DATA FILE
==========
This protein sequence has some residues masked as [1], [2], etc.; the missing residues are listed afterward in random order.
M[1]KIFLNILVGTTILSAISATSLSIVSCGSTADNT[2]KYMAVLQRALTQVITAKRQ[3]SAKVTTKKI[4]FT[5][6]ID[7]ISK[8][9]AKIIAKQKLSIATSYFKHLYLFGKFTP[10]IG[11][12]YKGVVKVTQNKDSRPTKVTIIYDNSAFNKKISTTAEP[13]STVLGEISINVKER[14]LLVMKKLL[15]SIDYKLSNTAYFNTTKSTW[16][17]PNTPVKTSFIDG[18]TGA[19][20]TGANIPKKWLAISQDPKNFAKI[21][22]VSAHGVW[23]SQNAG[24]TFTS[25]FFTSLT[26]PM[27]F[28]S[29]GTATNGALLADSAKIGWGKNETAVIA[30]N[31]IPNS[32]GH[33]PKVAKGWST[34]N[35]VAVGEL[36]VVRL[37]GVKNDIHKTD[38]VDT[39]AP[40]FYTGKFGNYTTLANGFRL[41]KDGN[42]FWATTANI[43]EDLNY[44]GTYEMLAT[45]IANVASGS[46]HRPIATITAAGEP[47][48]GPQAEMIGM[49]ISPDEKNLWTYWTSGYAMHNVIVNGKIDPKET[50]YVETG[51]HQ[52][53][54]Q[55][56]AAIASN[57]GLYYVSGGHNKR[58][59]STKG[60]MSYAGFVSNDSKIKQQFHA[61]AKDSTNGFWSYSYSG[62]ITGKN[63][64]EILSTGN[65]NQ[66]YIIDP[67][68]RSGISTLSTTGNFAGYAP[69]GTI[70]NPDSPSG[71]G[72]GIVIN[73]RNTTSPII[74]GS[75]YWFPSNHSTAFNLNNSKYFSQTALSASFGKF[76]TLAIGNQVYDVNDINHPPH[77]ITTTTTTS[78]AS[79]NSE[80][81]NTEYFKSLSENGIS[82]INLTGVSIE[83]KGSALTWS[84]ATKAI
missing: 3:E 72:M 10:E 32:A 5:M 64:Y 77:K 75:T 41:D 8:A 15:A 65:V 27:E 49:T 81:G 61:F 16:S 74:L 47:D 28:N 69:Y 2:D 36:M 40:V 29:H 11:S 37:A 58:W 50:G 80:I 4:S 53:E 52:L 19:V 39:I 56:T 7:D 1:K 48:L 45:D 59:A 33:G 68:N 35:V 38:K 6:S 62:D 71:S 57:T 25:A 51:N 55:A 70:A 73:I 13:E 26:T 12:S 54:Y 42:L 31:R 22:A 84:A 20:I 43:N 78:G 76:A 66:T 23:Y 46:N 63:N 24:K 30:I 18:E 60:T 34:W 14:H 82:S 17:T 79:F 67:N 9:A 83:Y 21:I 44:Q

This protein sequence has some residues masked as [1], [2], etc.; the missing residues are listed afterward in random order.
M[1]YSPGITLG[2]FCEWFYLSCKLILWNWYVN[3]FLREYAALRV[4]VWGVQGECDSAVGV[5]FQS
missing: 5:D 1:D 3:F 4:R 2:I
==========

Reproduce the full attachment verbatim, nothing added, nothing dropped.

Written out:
This protein sequence has some residues masked as [1], [2], etc.; the missing residues are listed afterward in random order.
M[1]KIFLNILVGTTILSAISATSLSIVSCGSTADNT[2]KYMAVLQRALTQVITAKRQ[3]SAKVTTKKI[4]FT[5][6]ID[7]ISK[8][9]AKIIAKQKLSIATSYFKHLYLFGKFTP[10]IG[11][12]YKGVVKVTQNKDSRPTKVTIIYDNSAFNKKISTTAEP[13]STVLGEISINVKER[14]LLVMKKLL[15]SIDYKLSNTAYFNTTKSTW[16][17]PNTPVKTSFIDG[18]TGA[19][20]TGANIPKKWLAISQDPKNFAKI[21][22]VSAHGVW[23]SQNAG[24]TFTS[25]FFTSLT[26]PM[27]F[28]S[29]GTATNGALLADSAKIGWGKNETAVIA[30]N[31]IPNS[32]GH[33]PKVAKGWST[34]N[35]VAVGEL[36]VVRL[37]GVKNDIHKTD[38]VDT[39]AP[40]FYTGKFGNYTTLANGFRL[41]KDGN[42]FWATTANI[43]EDLNY[44]GTYEMLAT[45]IANVASGS[46]HRPIATITAAGEP[47][48]GPQAEMIGM[49]ISPDEKNLWTYWTSGYAMHNVIVNGKIDPKET[50]YVETG[51]HQ[52][53][54]Q[55][56]AAIASN[57]GLYYVSGGHNKR[58][59]STKG[60]MSYAGFVSNDSKIKQQFHA[61]AKDSTNGFWSYSYSG[62]ITGKN[63][64]EILSTGN[65]NQ[66]YIIDP[67][68]RSGISTLSTTGNFAGYAP[69]GTI[70]NPDSPSG[71]G[72]GIVIN[73]RNTTSPII[74]GS[75]YWFPSNHSTAFNLNNSKYFSQTALSASFGKF[76]TLAIGNQVYDVNDINHPPH[77]ITTTTTTS[78]AS[79]NSE[80][81]NTEYFKSLSENGIS[82]INLTGVSIE[83]KGSALTWS[84]ATKAI
missing: 3:E 72:M 10:E 32:A 5:M 64:Y 77:K 75:T 41:D 8:A 15:A 65:V 27:E 49:T 81:G 61:F 16:S 74:L 47:D 28:N 69:Y 2:D 36:M 40:V 29:H 11:S 37:A 58:W 50:G 80:I 4:S 53:E 52:L 19:V 39:I 56:T 7:D 1:K 48:L 45:D 59:A 33:G 68:N 35:V 38:K 6:S 62:D 71:S 57:T 25:A 51:N 55:A 70:A 73:I 13:E 26:T 12:S 54:Y 42:L 31:R 22:A 84:A 20:I 43:N 78:G 76:A 66:T 23:Y 46:N 63:N 24:K 30:I 18:E 60:T 34:W 14:H 82:S 17:T 79:F 67:N 9:A 83:Y 21:I 44:Q

This protein sequence has some residues masked as [1], [2], etc.; the missing residues are listed afterward in random order.
M[1]YSPGITLG[2]FCEWFYLSCKLILWNWYVN[3]FLREYAALRV[4]VWGVQGECDSAVGV[5]FQS
missing: 5:D 1:D 3:F 4:R 2:I